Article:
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Archive for the tag “Economic policy”

Asia’s Strongmen And Their Weak Economies

Many people seem to believe that authoritarian rulers deliver better economic results. And yet, with the possible exception of China’s Xi Jinping, Asia’s autocrats, from India to the Philippines, are presiding over increasingly fragile states and even more vulnerable economies.

Read Here – Project Syndicate


What China Could Learn From Richard Nixon

Downshifting is always painful, but politicians often make it more painful—and ultimately more destabilising—than it needs to be. That was certainly the case in the U.S. in the 1970s, and Chinese leaders would do well to learn from America’s experience.

Read Here – The Atlantic

China’s New Silk Road Dream

For centuries the Silk Road, stretching across deserts, steppes, and mountains, linked the imperial dynasties of China with Europe. Chinese rulers used the thoroughfares to expand their power and influence deep into Asia. Today a newly assertive Chinese empire—this time, a communist one—is undertaking a gargantuan project to re-create those ancient trade routes and the political and economic clout that came with them.

Read Here – Bloomberg

Who Is The Bigger U.S. Creditor?

Differing views have been expressed in the debate on who is going to be the biggest US creditor. However, it is certain that China and Japan will remain as the top 2 creditors for the foreseeable future.

Read Here – Global Times

Why Mr Modi Shouldn’t Puzzle Indians

Mr Modi’s government has proceeded in a manner exactly predictable from his claims and promises on the campaign trail. He will not change the bedrock of economic policy since 2004 — the reliance on private-public partnerships, for example. He will instead work towards quicker execution, lower taxes, and a less intrusive state.

Read Here – Business Standard

Dictator Envy

Watching China’s economic planning process, Indians may be tempted to ditch democracy. Here’s why they shouldn’t.

Read Here – The Diplomat

Xi Jinping Is Officially China’s New President. Now What?

In a move that came as a surprise to no one, the nearly 3,000 delegates of the National People’s Congress elected 59-year-old Xi Jinping as president of China, replacing 70-year-old Hu Jintao, on March 14 in the Great Hall of the People in Beijing. Xi is expected to serve two five-year-terms, following precedent. The vote: one against, three abstentions, and 2,952 in favor.

Read Here – Businessweek

Why Stimulus Has Failed

Two fundamental beliefs have driven economic policy around the world in recent years. The first is that the world suffers from a shortage of aggregate demand relative to supply; the second is that monetary and fiscal stimulus will close the gap.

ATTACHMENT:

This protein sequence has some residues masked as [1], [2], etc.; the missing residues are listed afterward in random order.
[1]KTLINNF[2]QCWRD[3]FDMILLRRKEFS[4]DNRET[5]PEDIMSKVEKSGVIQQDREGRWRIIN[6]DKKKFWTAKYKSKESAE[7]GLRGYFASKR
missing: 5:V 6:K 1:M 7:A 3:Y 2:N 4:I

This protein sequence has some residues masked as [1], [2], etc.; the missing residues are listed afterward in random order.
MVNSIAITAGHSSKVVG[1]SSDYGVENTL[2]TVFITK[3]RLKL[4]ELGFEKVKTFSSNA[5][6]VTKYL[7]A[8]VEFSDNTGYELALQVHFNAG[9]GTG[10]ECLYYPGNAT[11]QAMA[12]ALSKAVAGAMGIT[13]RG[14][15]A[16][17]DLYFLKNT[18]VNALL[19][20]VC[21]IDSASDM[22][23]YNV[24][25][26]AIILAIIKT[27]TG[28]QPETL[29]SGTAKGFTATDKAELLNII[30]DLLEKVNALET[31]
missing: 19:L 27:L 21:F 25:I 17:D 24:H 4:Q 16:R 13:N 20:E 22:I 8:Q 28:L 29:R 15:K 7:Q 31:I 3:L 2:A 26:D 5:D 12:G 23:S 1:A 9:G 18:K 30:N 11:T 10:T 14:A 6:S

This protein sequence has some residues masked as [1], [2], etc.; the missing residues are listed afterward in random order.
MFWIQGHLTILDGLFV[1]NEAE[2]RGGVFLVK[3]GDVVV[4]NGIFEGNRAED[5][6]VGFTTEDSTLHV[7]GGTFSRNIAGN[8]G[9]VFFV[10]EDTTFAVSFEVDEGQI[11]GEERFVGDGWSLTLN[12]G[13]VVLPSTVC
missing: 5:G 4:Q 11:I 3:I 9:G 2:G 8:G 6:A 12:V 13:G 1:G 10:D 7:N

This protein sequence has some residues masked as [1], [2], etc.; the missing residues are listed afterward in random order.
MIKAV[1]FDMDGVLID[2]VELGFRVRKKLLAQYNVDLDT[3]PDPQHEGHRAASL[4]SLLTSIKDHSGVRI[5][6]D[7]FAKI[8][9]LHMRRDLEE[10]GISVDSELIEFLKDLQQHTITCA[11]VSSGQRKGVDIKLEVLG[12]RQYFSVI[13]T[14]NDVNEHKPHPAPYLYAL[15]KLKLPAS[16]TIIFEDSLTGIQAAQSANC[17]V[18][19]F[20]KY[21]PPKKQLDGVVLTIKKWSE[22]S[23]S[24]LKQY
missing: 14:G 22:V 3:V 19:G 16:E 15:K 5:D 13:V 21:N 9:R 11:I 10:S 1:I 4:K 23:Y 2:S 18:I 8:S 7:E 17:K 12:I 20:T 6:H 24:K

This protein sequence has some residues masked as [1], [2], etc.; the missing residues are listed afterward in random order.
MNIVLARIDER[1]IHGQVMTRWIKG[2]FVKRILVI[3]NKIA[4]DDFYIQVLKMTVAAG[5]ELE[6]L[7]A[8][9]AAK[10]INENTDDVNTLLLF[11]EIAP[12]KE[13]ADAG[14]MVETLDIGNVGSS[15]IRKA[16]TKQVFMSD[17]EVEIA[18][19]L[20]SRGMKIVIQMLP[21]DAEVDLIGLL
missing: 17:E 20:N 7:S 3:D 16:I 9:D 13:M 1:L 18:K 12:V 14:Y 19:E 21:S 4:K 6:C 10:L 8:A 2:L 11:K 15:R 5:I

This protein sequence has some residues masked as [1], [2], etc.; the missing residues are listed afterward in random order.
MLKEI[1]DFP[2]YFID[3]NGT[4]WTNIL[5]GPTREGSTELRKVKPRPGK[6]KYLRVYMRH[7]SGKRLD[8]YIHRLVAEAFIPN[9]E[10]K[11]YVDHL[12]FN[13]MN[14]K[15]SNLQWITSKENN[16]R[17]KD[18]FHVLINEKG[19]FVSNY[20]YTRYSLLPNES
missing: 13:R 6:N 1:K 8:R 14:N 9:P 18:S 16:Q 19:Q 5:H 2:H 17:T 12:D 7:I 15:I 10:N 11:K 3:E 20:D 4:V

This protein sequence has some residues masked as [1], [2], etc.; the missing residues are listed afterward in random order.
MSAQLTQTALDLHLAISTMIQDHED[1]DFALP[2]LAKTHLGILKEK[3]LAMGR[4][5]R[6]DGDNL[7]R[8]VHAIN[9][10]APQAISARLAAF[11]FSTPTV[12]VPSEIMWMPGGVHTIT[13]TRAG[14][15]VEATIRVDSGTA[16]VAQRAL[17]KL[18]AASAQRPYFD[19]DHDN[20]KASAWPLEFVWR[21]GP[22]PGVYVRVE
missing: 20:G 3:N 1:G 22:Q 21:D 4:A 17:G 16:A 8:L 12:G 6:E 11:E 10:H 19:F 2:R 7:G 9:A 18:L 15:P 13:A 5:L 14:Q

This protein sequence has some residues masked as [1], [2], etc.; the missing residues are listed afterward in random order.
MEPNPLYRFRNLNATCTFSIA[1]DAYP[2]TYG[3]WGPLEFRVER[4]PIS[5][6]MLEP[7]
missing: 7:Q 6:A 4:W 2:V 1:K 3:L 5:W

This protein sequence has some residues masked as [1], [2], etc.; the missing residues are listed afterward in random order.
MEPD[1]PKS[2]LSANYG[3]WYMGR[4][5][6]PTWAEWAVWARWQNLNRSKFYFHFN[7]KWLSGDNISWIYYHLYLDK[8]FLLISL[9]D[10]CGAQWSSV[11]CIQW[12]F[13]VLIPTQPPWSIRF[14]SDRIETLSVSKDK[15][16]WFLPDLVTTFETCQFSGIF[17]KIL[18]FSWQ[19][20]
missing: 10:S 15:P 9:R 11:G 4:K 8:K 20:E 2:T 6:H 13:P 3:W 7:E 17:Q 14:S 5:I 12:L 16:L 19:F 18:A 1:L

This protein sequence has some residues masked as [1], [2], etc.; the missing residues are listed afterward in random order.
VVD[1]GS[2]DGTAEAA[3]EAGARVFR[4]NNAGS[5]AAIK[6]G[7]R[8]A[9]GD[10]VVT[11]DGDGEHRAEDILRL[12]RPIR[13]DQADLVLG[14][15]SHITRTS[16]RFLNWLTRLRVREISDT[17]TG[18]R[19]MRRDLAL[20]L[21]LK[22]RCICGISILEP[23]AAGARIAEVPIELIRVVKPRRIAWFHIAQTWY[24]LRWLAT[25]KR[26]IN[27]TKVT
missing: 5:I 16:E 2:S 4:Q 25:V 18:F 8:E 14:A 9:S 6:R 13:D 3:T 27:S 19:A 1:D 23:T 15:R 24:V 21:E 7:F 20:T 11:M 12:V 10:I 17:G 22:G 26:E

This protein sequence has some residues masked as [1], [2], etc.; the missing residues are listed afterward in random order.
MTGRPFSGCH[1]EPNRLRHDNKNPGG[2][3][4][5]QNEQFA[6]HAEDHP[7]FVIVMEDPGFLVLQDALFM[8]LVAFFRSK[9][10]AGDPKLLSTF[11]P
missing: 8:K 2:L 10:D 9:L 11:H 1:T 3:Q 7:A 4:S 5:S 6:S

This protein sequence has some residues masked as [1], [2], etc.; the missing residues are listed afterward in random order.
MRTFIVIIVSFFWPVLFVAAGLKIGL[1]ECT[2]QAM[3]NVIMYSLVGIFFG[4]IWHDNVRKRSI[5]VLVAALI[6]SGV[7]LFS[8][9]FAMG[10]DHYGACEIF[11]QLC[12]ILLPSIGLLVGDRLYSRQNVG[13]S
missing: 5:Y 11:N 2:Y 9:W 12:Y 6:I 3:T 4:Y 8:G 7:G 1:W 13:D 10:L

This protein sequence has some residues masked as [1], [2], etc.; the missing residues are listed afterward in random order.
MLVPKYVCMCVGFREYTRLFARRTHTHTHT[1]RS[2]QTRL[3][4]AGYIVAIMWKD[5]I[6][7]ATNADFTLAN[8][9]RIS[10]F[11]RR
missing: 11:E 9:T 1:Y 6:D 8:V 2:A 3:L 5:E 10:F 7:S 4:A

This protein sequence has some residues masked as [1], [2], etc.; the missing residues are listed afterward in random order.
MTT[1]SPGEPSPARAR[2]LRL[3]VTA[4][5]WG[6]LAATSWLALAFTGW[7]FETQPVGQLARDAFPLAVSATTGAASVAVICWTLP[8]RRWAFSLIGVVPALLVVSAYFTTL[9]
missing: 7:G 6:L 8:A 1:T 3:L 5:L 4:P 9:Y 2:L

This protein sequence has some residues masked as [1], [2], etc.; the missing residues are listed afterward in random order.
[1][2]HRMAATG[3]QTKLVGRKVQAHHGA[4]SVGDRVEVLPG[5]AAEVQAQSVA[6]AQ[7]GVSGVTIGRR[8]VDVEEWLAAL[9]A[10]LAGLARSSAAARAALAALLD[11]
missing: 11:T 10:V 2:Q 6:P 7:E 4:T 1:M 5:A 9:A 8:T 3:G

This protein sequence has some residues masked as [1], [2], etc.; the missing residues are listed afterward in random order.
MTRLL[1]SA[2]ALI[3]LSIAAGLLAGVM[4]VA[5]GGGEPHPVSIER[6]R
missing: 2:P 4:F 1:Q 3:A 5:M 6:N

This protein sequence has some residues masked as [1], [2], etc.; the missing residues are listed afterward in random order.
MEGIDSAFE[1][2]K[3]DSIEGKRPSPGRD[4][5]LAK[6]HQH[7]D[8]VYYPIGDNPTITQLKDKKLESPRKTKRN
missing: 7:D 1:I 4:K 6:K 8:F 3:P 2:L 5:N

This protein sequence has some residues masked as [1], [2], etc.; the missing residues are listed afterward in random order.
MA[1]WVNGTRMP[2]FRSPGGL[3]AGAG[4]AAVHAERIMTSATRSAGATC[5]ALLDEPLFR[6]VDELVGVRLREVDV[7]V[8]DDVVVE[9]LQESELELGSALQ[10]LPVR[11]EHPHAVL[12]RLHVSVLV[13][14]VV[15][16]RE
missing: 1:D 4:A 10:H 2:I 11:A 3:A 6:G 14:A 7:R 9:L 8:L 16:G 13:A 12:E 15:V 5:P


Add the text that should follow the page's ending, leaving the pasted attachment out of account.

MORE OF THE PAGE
Is it possible that the diagnosis is right, but that the remedy is wrong? That would explain why we have made little headway so far in restoring growth to pre-crisis levels. And it would also indicate that we must rethink our remedies.

High levels of involuntary unemployment throughout the advanced economies suggest that demand lags behind potential supply. While unemployment is significantly higher in sectors that were booming before the crisis, such as construction in the United States, it is more widespread, underpinning the view that greater demand is necessary to restore full employment.

Read Here – Project Syndicate


The New Mercantilist Challenge

The history of economics is largely a struggle between two opposing schools of thought, “liberalism” and “mercantilism.” Economic liberalism, with its emphasis on private entrepreneurship and free markets, is today’s dominant doctrine. But its intellectual victory has blinded us to the great appeal – and frequent success – of mercantilist practices. In fact, mercantilism remains alive and well, and its continuing conflict with liberalism is likely to be a major force shaping the future of the global economy.

Read Here – Project Syndicate

As Long As Politicians In The World’s Big Three Economies Continue To Dither, Another Global Recession Is Possible

FOR investors around the world, the recovery seems assured. The MSCI global share index has risen almost 10% since July. The credit for this largely goes to central bankers. In July Mario Draghi, president of the European Central Bank (ECB), said he would do whatever it takes to hold the euro together. In early September the ECB pledged to be a lender of last resort to governments, albeit under certain conditions. Soon afterwards the Federal Reserve launched a new round of quantitative easing (printing money to buy bonds) and promised to keep buying assets until American unemployment was “substantially” less awful. Other central banks followed with loosening of their own, in part to stop their currencies from rising (see article). All this activism boosted share prices.

Read Here – The Economist

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